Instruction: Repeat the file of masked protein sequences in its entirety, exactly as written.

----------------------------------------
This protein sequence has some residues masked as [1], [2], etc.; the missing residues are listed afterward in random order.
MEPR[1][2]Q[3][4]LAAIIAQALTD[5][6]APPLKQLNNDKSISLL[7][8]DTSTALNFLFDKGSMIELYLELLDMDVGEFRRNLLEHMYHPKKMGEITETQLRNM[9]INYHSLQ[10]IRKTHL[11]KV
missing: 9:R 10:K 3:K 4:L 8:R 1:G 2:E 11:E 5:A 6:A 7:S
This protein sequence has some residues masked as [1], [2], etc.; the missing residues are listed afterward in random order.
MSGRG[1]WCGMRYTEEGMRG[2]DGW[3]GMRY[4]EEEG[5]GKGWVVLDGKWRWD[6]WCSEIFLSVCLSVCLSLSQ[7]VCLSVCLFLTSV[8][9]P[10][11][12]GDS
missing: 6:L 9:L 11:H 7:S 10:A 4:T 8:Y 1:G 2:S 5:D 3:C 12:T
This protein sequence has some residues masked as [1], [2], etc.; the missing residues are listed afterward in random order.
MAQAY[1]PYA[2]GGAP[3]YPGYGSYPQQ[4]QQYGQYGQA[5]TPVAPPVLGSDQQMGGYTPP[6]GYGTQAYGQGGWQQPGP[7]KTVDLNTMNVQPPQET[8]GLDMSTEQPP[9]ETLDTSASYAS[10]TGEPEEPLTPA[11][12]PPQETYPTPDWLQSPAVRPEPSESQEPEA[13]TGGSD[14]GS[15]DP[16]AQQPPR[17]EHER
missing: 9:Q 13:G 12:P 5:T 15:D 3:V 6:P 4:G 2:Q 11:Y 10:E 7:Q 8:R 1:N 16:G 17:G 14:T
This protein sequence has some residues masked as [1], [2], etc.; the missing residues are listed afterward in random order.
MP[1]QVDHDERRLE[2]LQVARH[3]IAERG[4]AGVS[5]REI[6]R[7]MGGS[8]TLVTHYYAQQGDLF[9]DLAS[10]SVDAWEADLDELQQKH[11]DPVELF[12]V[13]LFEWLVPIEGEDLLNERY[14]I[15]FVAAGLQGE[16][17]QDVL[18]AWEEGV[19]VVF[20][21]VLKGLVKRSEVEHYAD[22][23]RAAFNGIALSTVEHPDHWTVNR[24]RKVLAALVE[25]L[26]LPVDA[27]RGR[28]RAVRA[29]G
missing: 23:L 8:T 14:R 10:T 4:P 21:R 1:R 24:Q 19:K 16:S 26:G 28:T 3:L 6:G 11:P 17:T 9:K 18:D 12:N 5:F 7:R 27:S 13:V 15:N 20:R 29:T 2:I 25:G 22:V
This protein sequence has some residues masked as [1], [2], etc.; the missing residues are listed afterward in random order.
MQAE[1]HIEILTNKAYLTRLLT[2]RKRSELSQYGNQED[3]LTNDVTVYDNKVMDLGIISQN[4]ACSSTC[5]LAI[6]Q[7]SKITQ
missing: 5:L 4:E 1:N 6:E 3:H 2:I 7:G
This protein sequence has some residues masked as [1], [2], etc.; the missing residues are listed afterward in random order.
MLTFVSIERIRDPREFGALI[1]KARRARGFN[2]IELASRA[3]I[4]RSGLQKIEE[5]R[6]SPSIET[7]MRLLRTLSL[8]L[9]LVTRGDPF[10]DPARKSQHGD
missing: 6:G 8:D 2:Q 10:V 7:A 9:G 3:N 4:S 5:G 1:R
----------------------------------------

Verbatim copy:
This protein sequence has some residues masked as [1], [2], etc.; the missing residues are listed afterward in random order.
MEPR[1][2]Q[3][4]LAAIIAQALTD[5][6]APPLKQLNNDKSISLL[7][8]DTSTALNFLFDKGSMIELYLELLDMDVGEFRRNLLEHMYHPKKMGEITETQLRNM[9]INYHSLQ[10]IRKTHL[11]KV
missing: 9:R 10:K 3:K 4:L 8:R 1:G 2:E 11:E 5:A 6:A 7:S
This protein sequence has some residues masked as [1], [2], etc.; the missing residues are listed afterward in random order.
MSGRG[1]WCGMRYTEEGMRG[2]DGW[3]GMRY[4]EEEG[5]GKGWVVLDGKWRWD[6]WCSEIFLSVCLSVCLSLSQ[7]VCLSVCLFLTSV[8][9]P[10][11][12]GDS
missing: 6:L 9:L 11:H 7:S 10:A 4:T 8:Y 1:G 2:S 5:D 3:C 12:T
This protein sequence has some residues masked as [1], [2], etc.; the missing residues are listed afterward in random order.
MAQAY[1]PYA[2]GGAP[3]YPGYGSYPQQ[4]QQYGQYGQA[5]TPVAPPVLGSDQQMGGYTPP[6]GYGTQAYGQGGWQQPGP[7]KTVDLNTMNVQPPQET[8]GLDMSTEQPP[9]ETLDTSASYAS[10]TGEPEEPLTPA[11][12]PPQETYPTPDWLQSPAVRPEPSESQEPEA[13]TGGSD[14]GS[15]DP[16]AQQPPR[17]EHER
missing: 9:Q 13:G 12:P 5:T 15:D 3:V 6:P 4:G 2:Q 11:Y 10:E 7:Q 8:R 1:N 16:G 17:G 14:T
This protein sequence has some residues masked as [1], [2], etc.; the missing residues are listed afterward in random order.
MP[1]QVDHDERRLE[2]LQVARH[3]IAERG[4]AGVS[5]REI[6]R[7]MGGS[8]TLVTHYYAQQGDLF[9]DLAS[10]SVDAWEADLDELQQKH[11]DPVELF[12]V[13]LFEWLVPIEGEDLLNERY[14]I[15]FVAAGLQGE[16][17]QDVL[18]AWEEGV[19]VVF[20][21]VLKGLVKRSEVEHYAD[22][23]RAAFNGIALSTVEHPDHWTVNR[24]RKVLAALVE[25]L[26]LPVDA[27]RGR[28]RAVRA[29]G
missing: 23:L 8:T 14:R 10:T 4:P 21:R 1:R 24:Q 19:K 16:S 26:G 28:T 3:L 6:G 11:P 17:T 9:K 18:D 12:N 5:F 7:R 27:S 13:V 15:N 20:R 29:T 2:I 25:G 22:V
This protein sequence has some residues masked as [1], [2], etc.; the missing residues are listed afterward in random order.
MQAE[1]HIEILTNKAYLTRLLT[2]RKRSELSQYGNQED[3]LTNDVTVYDNKVMDLGIISQN[4]ACSSTC[5]LAI[6]Q[7]SKITQ
missing: 5:L 4:E 1:N 6:E 3:H 2:I 7:G
This protein sequence has some residues masked as [1], [2], etc.; the missing residues are listed afterward in random order.
MLTFVSIERIRDPREFGALI[1]KARRARGFN[2]IELASRA[3]I[4]RSGLQKIEE[5]R[6]SPSIET[7]MRLLRTLSL[8]L[9]LVTRGDPF[10]DPARKSQHGD
missing: 6:G 8:D 2:Q 10:V 7:A 9:G 3:N 4:S 5:G 1:R